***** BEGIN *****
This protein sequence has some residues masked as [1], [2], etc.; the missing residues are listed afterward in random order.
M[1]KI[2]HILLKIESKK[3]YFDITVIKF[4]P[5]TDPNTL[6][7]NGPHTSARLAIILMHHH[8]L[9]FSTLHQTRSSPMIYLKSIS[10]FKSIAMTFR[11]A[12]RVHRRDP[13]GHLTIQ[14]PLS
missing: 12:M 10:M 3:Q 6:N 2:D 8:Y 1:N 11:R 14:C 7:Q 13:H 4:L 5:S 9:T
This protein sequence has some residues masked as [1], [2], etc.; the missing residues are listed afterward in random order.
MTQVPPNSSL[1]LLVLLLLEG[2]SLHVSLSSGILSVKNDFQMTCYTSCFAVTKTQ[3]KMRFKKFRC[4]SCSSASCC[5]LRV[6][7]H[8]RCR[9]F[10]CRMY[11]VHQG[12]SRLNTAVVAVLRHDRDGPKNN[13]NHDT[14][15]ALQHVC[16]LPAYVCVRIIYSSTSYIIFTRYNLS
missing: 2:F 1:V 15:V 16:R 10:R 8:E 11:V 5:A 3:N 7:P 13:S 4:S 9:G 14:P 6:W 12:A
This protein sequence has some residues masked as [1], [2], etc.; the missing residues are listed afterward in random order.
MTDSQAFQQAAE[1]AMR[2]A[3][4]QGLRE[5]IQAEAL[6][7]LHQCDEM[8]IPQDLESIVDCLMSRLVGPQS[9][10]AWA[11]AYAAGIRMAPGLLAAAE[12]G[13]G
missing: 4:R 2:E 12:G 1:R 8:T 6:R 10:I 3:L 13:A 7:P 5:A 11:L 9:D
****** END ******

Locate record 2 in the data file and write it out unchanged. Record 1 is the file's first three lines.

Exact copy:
This protein sequence has some residues masked as [1], [2], etc.; the missing residues are listed afterward in random order.
MTQVPPNSSL[1]LLVLLLLEG[2]SLHVSLSSGILSVKNDFQMTCYTSCFAVTKTQ[3]KMRFKKFRC[4]SCSSASCC[5]LRV[6][7]H[8]RCR[9]F[10]CRMY[11]VHQG[12]SRLNTAVVAVLRHDRDGPKNN[13]NHDT[14][15]ALQHVC[16]LPAYVCVRIIYSSTSYIIFTRYNLS
missing: 2:F 1:V 15:V 16:R 10:R 8:E 11:V 5:A 3:N 7:P 13:S 4:S 9:G 14:P 6:W 12:A